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Lesson Plan

Using Children’s Literature to Develop Classroom Community

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Grades 3 – 6
Lesson Plan Type Standard Lesson
Estimated Time Four 60-minute sessions
Lesson Author

Elvira DiGesu

LaSalle, Ontario

Publisher

International Reading Association

 

Materials and Technology

Printouts

Websites

Preparation

 

MATERIALS AND TECHNOLOGY

  • "What's in the Sack" in Where the Sidewalk Ends by Shel Silverstein (HarperCollins, 1974, p. 111)

  • The Name of the Tree by Celia Barker Lottridge (Groundwood Books, 1989)

  • The Rainbow Fish by Marcus Pfister (Nord-Sud Verlag, 1992)

  • Chart paper

  • Magazines, scissors, and paper bags

  • Personal reflection journal (for each student)

  • Posted notes

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PRINTOUTS

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WEBSITES

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PREPARATION

Sessions 1 and 2: Preparation (before school begins)

1.

Review the Cooperative Learning article, which provides a good overview of the benefits of using cooperative learning structures in the classroom and helps to develop an understanding of the foundations of cooperative learning.

2. Assemble a mailing list of the students in your class. A couple of weeks prior to the commencement of school, send each student a letter (see sample letter to students), and include a copy of Shel Silverstein's poem, "What's in The Sack." [Note: If you are unable or uncomfortable sending a letter to students prior to the start of school, you may introduce this activity on the first day of school and assign it as homework (see Preparation, step 3).]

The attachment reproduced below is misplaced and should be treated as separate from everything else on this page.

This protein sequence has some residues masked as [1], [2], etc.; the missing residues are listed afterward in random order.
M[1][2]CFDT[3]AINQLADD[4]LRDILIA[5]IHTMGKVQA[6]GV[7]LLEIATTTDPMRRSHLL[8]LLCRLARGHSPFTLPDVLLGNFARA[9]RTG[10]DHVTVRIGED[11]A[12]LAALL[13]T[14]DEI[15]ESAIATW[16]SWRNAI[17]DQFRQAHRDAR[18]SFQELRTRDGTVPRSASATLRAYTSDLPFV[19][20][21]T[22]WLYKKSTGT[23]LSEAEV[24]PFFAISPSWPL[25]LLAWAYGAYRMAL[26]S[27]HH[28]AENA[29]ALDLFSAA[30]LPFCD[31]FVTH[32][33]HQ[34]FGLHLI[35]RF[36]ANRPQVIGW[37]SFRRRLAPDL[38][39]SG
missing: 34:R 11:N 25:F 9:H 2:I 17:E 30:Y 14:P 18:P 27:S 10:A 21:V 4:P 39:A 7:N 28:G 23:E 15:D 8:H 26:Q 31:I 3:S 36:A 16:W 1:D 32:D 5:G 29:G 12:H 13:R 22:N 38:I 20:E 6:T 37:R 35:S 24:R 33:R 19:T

3. Have students read the poem "What's in The Sack" and assemble a sack (i.e., a paper bag) with three or four items that represent themselves. Alternately, students can look though magazines and cut out pictures that represent themselves. Students will be introducing themselves to their classmates by sharing the objects or pictures in their sacks.

 

Session 3: Preparation

1. Obtain a copy of the book The Name of the Tree by Celia Barker Lottridge, which is based on an African legend. After a long draught, the animals are hungry. They know there is a tree that can provide nourishment; however, they can only obtain the fruit if they know the name of the tree.

2. Ensure that the Skills for Group Work chart is accessible and visible throughout this lesson.

3. Make a list of all the animals cited in the book on chart paper, including a gazelle, giraffe, monkey, rabbit, zebra, ostrich, lion, elephant, old tortoise, and young tortoise.

4. Have students complete the Time for Partners activity sheet. Students are to set up appointments with different students in the class for the purpose of working with a partner on a given activity. Based on a time provided by the teacher, students can quickly and easily identify their partner for an activity.

 

Session 4: Preparation

1. Obtain a copy of the book The Rainbow Fish by Marcus Pfister, which tells the story of a beautiful fish who has many shiny scales and many friends. When the friends ask her to share her scales, she refuses, but then becomes lonely and sad. Only when she learns to share does she understand what it means to be a real friend.

2. Ensure that the Skills for Group Work chart is accessible and visible throughout this lesson.

 

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